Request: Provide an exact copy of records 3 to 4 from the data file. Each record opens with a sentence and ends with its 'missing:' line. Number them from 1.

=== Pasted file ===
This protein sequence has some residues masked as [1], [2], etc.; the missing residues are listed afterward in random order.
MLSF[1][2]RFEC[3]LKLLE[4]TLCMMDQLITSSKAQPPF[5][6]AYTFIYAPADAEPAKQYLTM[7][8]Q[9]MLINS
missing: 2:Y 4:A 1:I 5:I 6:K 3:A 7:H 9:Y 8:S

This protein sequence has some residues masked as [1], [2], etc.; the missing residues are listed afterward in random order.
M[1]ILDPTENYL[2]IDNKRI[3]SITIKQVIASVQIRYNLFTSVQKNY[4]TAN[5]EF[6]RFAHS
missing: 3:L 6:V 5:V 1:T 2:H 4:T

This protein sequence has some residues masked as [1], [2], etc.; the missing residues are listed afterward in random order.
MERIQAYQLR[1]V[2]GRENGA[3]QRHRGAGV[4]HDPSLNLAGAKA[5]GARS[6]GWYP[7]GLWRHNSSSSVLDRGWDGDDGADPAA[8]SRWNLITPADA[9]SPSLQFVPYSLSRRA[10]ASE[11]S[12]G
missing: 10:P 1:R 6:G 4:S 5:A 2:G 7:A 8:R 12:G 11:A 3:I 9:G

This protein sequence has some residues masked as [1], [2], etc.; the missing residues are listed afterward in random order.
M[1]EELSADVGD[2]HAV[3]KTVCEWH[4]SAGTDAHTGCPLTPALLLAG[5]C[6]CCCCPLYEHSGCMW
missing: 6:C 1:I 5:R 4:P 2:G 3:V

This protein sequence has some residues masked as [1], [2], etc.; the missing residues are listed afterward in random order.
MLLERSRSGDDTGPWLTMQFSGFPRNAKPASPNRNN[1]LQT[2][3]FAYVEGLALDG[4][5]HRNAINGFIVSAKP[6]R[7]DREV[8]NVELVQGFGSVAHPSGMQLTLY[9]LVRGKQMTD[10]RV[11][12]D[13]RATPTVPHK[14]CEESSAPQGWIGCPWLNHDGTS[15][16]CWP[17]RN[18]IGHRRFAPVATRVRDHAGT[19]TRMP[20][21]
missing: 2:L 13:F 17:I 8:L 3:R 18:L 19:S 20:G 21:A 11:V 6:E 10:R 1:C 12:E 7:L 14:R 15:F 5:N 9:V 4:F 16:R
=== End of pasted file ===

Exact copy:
This protein sequence has some residues masked as [1], [2], etc.; the missing residues are listed afterward in random order.
MERIQAYQLR[1]V[2]GRENGA[3]QRHRGAGV[4]HDPSLNLAGAKA[5]GARS[6]GWYP[7]GLWRHNSSSSVLDRGWDGDDGADPAA[8]SRWNLITPADA[9]SPSLQFVPYSLSRRA[10]ASE[11]S[12]G
missing: 10:P 1:R 6:G 4:S 5:A 2:G 7:A 8:R 12:G 11:A 3:I 9:G

This protein sequence has some residues masked as [1], [2], etc.; the missing residues are listed afterward in random order.
M[1]EELSADVGD[2]HAV[3]KTVCEWH[4]SAGTDAHTGCPLTPALLLAG[5]C[6]CCCCPLYEHSGCMW
missing: 6:C 1:I 5:R 4:P 2:G 3:V